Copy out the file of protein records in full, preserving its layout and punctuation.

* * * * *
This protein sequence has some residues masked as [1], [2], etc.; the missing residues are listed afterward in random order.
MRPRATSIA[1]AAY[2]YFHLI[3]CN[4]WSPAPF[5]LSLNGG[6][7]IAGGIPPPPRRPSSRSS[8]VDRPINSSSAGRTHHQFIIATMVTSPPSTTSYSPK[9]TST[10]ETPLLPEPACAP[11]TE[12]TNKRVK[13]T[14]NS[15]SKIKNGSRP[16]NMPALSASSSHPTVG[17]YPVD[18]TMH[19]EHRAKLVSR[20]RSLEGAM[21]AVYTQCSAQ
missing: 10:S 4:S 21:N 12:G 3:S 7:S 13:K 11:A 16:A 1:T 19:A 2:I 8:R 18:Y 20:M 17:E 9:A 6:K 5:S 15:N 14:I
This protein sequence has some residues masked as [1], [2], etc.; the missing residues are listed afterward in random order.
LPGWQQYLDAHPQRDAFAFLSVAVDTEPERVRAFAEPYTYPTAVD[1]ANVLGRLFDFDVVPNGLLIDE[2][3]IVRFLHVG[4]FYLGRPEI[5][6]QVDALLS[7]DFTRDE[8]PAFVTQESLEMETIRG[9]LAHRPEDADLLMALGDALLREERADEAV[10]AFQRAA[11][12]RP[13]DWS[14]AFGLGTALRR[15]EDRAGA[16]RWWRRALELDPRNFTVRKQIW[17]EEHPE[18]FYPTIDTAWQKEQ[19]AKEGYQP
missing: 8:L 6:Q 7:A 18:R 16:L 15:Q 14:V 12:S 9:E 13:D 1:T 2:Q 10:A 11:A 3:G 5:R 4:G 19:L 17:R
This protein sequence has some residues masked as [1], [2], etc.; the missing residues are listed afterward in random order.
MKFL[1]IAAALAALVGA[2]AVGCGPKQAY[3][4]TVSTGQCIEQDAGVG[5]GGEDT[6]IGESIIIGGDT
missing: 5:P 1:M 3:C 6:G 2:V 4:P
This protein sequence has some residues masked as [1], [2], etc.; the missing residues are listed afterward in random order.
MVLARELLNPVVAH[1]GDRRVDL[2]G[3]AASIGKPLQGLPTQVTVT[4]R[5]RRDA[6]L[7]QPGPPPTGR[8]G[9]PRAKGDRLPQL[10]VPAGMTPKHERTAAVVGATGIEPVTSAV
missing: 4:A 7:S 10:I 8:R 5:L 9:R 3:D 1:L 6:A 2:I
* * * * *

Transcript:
This protein sequence has some residues masked as [1], [2], etc.; the missing residues are listed afterward in random order.
MRPRATSIA[1]AAY[2]YFHLI[3]CN[4]WSPAPF[5]LSLNGG[6][7]IAGGIPPPPRRPSSRSS[8]VDRPINSSSAGRTHHQFIIATMVTSPPSTTSYSPK[9]TST[10]ETPLLPEPACAP[11]TE[12]TNKRVK[13]T[14]NS[15]SKIKNGSRP[16]NMPALSASSSHPTVG[17]YPVD[18]TMH[19]EHRAKLVSR[20]RSLEGAM[21]AVYTQCSAQ
missing: 10:S 4:S 21:N 12:G 3:S 7:S 13:K 11:A 16:A 1:T 19:A 2:I 8:R 18:Y 20:M 17:E 9:A 6:K 5:S 15:N 14:I
This protein sequence has some residues masked as [1], [2], etc.; the missing residues are listed afterward in random order.
LPGWQQYLDAHPQRDAFAFLSVAVDTEPERVRAFAEPYTYPTAVD[1]ANVLGRLFDFDVVPNGLLIDE[2][3]IVRFLHVG[4]FYLGRPEI[5][6]QVDALLS[7]DFTRDE[8]PAFVTQESLEMETIRG[9]LAHRPEDADLLMALGDALLREERADEAV[10]AFQRAA[11][12]RP[13]DWS[14]AFGLGTALRR[15]EDRAGA[16]RWWRRALELDPRNFTVRKQIW[17]EEHPE[18]FYPTIDTAWQKEQ[19]AKEGYQP
missing: 8:L 6:Q 7:A 18:R 16:L 15:Q 14:V 12:S 9:E 13:D 1:T 2:Q 10:A 11:A 3:G 5:R 4:G 19:L 17:R
This protein sequence has some residues masked as [1], [2], etc.; the missing residues are listed afterward in random order.
MKFL[1]IAAALAALVGA[2]AVGCGPKQAY[3][4]TVSTGQCIEQDAGVG[5]GGEDT[6]IGESIIIGGDT
missing: 5:P 1:M 3:C 6:G 2:V 4:P
This protein sequence has some residues masked as [1], [2], etc.; the missing residues are listed afterward in random order.
MVLARELLNPVVAH[1]GDRRVDL[2]G[3]AASIGKPLQGLPTQVTVT[4]R[5]RRDA[6]L[7]QPGPPPTGR[8]G[9]PRAKGDRLPQL[10]VPAGMTPKHERTAAVVGATGIEPVTSAV
missing: 4:A 7:S 10:I 8:R 5:L 9:R 3:D 1:L 6:A 2:I